"One section of the road has received a lot of traffic with the construction of 2 new homes.  Calculating the estimated vehicle traffic based on one tri-axle dump truck equals 10,000 vehicles and including cement trucks in the mix that section saw the equivalent of 1400-1500 vehicles a day in the last year and half if I did the math correctly. "

    Thank you.

  • 22 Mar 2024 9:39 AM
    Reply # 13333254 on 13330400
    Anonymous member (Administrator)

    At one time there was a study done (based on the "Fourth Power Law") that concluded the impact of one five-axle tractor/semi-trailer on a road is equivalent to 9,600 passenger cars.  I remember when it was reported in AAA magazine decades ago, and it was accepted widely for some time.  Having seen what a logging operation had done to our road, I readily accepted it as fact.

    On the other hand, a more recent study that was based on actually running trucks repeatedly over a stretch of pavement arrived at a much lower figure - somewhere around one truck to 300 to 350 cars.  But that was based on paved roads, and it was noted that the thinner the pavement, the higher the damage.  Obviously, the effect on a gravel road will be much more pronounced - but probably not as high as one truck to 9,600 cars, much as I'd like to think so!   Still, even at a ratio of 1 to 350, that means that one single round trip pass with a heavy truck can take a year's worth of once daily round trip passes with a passenger car out of a paved road, and more out of a gravel road.  I'll attach the study that explains it all. 

    1 file
  • 23 Mar 2024 3:24 PM
    Reply # 13333768 on 13330400

    I used the number from the “A Ditch in Time” about gravel road maintenance. That referenced 1 large dump truck = 10,000 vehicles.  I also counted that if a truck came into our road and left by the same route that counted 2x.  Between the two houses that were built we had a lot of fill deliveries not to mention cement trucks, low boys with bulldozer and excavators just to mention a few.  I did not count all the material deliveries and job site workers. If there was 50 trucks at 2 trips (in/out) and each truck equaling 10,000 vehicles that is 1,000,000 vehicles.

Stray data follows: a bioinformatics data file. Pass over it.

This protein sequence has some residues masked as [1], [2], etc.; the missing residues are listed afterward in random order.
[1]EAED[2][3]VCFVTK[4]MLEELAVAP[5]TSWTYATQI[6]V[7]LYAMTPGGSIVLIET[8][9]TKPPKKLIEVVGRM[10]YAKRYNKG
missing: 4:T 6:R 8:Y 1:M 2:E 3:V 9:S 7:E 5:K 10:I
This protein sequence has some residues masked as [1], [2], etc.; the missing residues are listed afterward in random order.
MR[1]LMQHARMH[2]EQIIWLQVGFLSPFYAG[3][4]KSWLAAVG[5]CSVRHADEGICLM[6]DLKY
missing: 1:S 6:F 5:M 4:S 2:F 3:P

Since construction covered almost 2 years, that then equals 500,000 vehicles each year.  Divide that by 365 days/ year and then I added our normal residents daily traffic estimate to that number. 

    It is not a completely accurate estimate but at least puts some perspective to the traffic situation and why we need 96 yds of gravel in some road areas this year when we grade the road.

  • 24 Mar 2024 9:49 AM
    Reply # 13333931 on 13330400
    Anonymous member (Administrator)

    I completely agree that heavy trucks do a great deal of damage to roads.  I do think that the figures from the study I cited are not the whole story for gravel roads.  The study even says that the thinner the pavement, the higher the damage - so obviously, if there is no pavement, there will be a lot more damage.  But I also know that when you try to claim 10,000 trucks to one car, people who drive heavy trucks will vehemently disagree. Some will even try to tell you that because they have more tires to distribute the weight, they actually do less damage than a car.  In answer, I would simply show them a picture of my husband trying to get out of what was left of the road to our house after it was used by a logging operation.  (See first picture.) To be fair, this road had NO gravel, and this was in the 1980's.  The industry has since cracked down on such abuse to a large extent, but even if they use a road only when it's dry and firm, the sheer weight of the trucks compresses the road surface in their two tire tracks, resulting in destroying the crown so rain water can't run off the road.  (See second picture.)

    2 files
    Last modified: 24 Mar 2024 9:53 AM | Anonymous member (Administrator)